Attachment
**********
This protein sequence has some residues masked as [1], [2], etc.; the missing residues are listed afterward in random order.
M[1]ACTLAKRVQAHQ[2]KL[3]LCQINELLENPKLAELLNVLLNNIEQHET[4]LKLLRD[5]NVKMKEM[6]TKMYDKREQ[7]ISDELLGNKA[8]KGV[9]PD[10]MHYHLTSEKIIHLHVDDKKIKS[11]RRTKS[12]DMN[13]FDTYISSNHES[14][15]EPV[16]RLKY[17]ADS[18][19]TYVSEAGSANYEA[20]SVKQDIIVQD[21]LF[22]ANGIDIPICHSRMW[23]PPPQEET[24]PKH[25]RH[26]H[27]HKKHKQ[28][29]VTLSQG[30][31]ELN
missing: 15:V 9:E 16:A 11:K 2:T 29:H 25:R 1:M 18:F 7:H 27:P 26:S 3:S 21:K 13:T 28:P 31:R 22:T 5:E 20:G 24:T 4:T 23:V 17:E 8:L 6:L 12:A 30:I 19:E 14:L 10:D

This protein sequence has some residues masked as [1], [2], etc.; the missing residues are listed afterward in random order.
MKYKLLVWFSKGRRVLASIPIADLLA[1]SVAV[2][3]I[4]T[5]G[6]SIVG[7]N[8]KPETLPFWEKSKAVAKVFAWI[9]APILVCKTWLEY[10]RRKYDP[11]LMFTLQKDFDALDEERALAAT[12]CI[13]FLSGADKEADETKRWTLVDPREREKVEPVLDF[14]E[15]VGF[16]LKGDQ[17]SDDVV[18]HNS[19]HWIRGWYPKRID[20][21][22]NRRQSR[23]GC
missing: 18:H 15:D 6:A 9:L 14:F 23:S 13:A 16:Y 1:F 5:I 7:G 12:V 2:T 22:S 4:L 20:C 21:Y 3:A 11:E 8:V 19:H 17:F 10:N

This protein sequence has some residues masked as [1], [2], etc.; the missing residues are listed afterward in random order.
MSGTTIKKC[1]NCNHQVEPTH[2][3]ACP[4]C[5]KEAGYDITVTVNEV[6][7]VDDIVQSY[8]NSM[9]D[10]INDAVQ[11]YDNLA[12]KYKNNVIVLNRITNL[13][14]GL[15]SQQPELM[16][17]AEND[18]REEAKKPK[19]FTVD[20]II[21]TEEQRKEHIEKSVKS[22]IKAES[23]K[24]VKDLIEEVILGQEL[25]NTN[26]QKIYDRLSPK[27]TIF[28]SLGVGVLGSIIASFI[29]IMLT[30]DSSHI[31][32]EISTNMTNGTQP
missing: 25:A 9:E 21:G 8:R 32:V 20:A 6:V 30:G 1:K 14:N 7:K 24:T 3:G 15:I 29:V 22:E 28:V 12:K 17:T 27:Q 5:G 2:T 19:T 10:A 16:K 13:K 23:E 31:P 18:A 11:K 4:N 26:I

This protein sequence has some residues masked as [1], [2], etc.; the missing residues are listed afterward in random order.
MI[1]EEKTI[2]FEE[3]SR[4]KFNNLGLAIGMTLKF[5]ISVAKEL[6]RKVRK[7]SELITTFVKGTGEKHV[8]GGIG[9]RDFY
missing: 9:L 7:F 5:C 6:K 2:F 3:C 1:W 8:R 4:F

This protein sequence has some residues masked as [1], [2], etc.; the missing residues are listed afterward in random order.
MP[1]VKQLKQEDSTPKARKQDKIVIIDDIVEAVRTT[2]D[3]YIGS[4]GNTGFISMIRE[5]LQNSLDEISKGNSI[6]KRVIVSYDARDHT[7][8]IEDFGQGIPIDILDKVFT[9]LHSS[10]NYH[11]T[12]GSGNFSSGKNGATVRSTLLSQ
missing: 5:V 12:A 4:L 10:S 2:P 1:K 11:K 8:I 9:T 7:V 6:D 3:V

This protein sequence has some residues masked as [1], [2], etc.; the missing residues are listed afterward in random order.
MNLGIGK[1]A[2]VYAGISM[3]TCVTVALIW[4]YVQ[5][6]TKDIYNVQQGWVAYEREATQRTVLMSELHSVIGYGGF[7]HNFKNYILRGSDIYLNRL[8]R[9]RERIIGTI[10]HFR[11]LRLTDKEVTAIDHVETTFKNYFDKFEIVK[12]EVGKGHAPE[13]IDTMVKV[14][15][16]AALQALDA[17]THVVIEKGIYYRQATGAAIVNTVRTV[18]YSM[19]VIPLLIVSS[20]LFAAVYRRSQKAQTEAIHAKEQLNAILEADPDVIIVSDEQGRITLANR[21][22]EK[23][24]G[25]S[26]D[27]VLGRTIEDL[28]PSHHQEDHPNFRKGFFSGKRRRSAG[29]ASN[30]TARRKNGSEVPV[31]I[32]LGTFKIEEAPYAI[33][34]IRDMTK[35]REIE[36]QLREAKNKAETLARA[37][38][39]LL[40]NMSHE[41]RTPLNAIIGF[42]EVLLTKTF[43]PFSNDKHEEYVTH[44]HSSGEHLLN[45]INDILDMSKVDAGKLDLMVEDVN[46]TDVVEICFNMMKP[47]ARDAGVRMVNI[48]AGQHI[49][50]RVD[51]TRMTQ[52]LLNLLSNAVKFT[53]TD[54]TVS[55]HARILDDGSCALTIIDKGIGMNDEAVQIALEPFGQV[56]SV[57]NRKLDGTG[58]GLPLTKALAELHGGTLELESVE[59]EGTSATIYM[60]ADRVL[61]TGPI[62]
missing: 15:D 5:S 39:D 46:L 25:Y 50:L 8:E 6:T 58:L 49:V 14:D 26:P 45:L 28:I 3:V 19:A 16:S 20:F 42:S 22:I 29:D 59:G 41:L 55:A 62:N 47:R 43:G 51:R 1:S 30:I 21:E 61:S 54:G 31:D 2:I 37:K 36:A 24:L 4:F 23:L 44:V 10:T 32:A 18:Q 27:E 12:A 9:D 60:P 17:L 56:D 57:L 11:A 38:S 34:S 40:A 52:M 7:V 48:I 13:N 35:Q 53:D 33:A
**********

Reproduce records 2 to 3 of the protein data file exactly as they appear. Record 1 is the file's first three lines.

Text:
This protein sequence has some residues masked as [1], [2], etc.; the missing residues are listed afterward in random order.
MKYKLLVWFSKGRRVLASIPIADLLA[1]SVAV[2][3]I[4]T[5]G[6]SIVG[7]N[8]KPETLPFWEKSKAVAKVFAWI[9]APILVCKTWLEY[10]RRKYDP[11]LMFTLQKDFDALDEERALAAT[12]CI[13]FLSGADKEADETKRWTLVDPREREKVEPVLDF[14]E[15]VGF[16]LKGDQ[17]SDDVV[18]HNS[19]HWIRGWYPKRID[20][21][22]NRRQSR[23]GC
missing: 18:H 15:D 6:A 9:L 14:F 23:S 13:A 16:Y 1:F 5:I 7:G 12:V 2:T 22:S 4:L 20:C 21:Y 3:A 11:E 8:V 19:H 17:F 10:N

This protein sequence has some residues masked as [1], [2], etc.; the missing residues are listed afterward in random order.
MSGTTIKKC[1]NCNHQVEPTH[2][3]ACP[4]C[5]KEAGYDITVTVNEV[6][7]VDDIVQSY[8]NSM[9]D[10]INDAVQ[11]YDNLA[12]KYKNNVIVLNRITNL[13][14]GL[15]SQQPELM[16][17]AEND[18]REEAKKPK[19]FTVD[20]II[21]TEEQRKEHIEKSVKS[22]IKAES[23]K[24]VKDLIEEVILGQEL[25]NTN[26]QKIYDRLSPK[27]TIF[28]SLGVGVLGSIIASFI[29]IMLT[30]DSSHI[31][32]EISTNMTNGTQP
missing: 25:A 9:E 21:G 8:R 32:V 20:A 6:V 30:G 1:K 14:N 7:K 24:T 3:G 15:I 29:V 22:E 28:V 12:K 17:T 27:Q 5:G 2:T 19:T 10:A 16:K 13:K 23:E 31:P 18:A 11:K 4:N 26:I